Since the 2008/2009 financial crisis, we have experienced years of steady growth and success. The focus of many companies has been to manage growth. It was about expanding product portfolios, serving traditional markets and conquering new ones. This growth has resulted in a loss of innovative strength, technical depth and the ability to respond to change. Signs of this are the clinging on to outdated methods and technologies according to the motto "what has worked up to now must continue to work", unsystematic procedures along habits, decisions based on "feelings" instead of "evidence", lack of active risk management at project and multi-project level.
It seems that the demand for technical excellence has suffered, i.e. the demand for training and further education, a sound understanding of system interrelationships, technical depth, elaboration and quality of work results. However, in order to master the upheavals associated with the crisis, it is essential to strengthen the competitiveness of engineering:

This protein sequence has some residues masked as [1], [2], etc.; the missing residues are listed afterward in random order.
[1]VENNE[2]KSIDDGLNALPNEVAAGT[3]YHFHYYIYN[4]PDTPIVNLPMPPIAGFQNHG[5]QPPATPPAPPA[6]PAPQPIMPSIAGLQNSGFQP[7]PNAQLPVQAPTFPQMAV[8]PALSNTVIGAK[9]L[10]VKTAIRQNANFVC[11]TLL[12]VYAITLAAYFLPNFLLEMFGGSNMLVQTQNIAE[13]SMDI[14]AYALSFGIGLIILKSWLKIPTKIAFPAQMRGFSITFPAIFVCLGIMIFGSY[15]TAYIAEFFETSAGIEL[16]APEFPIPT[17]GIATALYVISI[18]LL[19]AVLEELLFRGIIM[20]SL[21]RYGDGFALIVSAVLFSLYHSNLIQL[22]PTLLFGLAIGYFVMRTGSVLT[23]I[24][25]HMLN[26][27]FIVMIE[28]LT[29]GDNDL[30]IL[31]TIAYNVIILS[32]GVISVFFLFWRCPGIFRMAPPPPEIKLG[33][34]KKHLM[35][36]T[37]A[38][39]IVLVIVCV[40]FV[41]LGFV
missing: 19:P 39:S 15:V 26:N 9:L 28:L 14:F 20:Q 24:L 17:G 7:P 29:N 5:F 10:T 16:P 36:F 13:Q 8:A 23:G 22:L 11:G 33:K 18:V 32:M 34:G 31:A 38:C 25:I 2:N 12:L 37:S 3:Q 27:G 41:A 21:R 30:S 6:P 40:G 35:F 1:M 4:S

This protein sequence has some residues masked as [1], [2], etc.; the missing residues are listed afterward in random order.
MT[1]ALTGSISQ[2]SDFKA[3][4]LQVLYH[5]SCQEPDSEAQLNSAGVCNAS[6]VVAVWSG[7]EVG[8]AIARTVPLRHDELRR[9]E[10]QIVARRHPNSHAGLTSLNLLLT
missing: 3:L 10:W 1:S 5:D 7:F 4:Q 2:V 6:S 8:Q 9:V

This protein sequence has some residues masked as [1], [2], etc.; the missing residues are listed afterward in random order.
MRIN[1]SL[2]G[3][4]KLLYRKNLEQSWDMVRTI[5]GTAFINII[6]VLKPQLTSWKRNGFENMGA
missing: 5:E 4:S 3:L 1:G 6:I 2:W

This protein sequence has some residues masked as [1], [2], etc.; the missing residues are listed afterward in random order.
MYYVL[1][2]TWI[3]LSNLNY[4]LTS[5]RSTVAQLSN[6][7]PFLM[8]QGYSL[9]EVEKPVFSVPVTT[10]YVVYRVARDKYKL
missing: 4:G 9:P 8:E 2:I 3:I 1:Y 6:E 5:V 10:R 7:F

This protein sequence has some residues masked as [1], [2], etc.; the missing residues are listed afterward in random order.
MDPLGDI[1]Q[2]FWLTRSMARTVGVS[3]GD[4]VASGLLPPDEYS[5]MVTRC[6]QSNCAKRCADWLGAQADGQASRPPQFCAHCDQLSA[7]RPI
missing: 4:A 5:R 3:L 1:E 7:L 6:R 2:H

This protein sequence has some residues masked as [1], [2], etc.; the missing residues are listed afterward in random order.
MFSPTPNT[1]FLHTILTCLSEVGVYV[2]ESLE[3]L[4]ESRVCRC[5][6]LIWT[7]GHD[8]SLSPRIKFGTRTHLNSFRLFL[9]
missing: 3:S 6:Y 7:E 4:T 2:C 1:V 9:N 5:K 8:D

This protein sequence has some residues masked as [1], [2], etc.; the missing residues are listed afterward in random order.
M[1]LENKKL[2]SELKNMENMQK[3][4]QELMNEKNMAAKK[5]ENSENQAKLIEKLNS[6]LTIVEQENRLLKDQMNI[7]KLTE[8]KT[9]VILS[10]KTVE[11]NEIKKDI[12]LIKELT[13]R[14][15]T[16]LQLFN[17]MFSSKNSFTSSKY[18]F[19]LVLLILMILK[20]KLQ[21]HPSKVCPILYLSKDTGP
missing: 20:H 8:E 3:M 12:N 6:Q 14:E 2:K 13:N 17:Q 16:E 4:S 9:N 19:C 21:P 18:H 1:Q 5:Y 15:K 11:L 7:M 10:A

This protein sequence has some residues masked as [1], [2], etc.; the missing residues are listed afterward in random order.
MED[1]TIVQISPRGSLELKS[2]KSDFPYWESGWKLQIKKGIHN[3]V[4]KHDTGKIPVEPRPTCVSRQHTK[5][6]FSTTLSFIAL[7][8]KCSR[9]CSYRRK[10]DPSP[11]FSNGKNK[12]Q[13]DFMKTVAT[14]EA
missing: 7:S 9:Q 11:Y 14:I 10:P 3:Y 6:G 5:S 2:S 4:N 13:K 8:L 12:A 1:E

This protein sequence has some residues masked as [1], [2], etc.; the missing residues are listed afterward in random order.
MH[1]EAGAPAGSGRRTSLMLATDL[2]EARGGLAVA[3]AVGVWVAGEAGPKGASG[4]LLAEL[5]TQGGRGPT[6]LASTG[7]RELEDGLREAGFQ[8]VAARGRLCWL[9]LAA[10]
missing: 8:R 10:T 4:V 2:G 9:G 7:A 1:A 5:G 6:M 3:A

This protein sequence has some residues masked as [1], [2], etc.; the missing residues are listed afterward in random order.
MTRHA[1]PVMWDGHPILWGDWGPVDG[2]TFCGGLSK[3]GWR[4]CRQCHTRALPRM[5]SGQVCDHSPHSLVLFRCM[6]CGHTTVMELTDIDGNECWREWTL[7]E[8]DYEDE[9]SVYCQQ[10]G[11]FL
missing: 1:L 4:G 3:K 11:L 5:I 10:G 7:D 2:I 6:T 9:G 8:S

Reorientation and innovation
For engineering, the realignment means critically reviewing product portfolios, innovating with new products and business models, and consistently realigning value creation. Engineering methods and processes must enable a development organization to develop the products and services of the future successfully and efficiently. An effective strategic realignment is resolutely geared towards customers and users and involves the expert base in terms of technology and feasibility. The foundation of meaning is generated from exactly this basis and does not have to be prayed top down.
Back to the claim
The strategy must be carefully derived and must be clear and comprehensible - for everyone involved in its deployment. This is the basis for decision-making principles that are consistently implemented. Old habits are not combed any further. There are also demands on the quality of the implementation: a sound knowledge base through training and further education, principles of processing, a systematic approach and a quality demand on the result at every stage of the engineering process. In short: appreciation in its core meaning.
"Never let a crisis go waste" (according to Rahm Emanuel) - now change things that were previously unthinkable.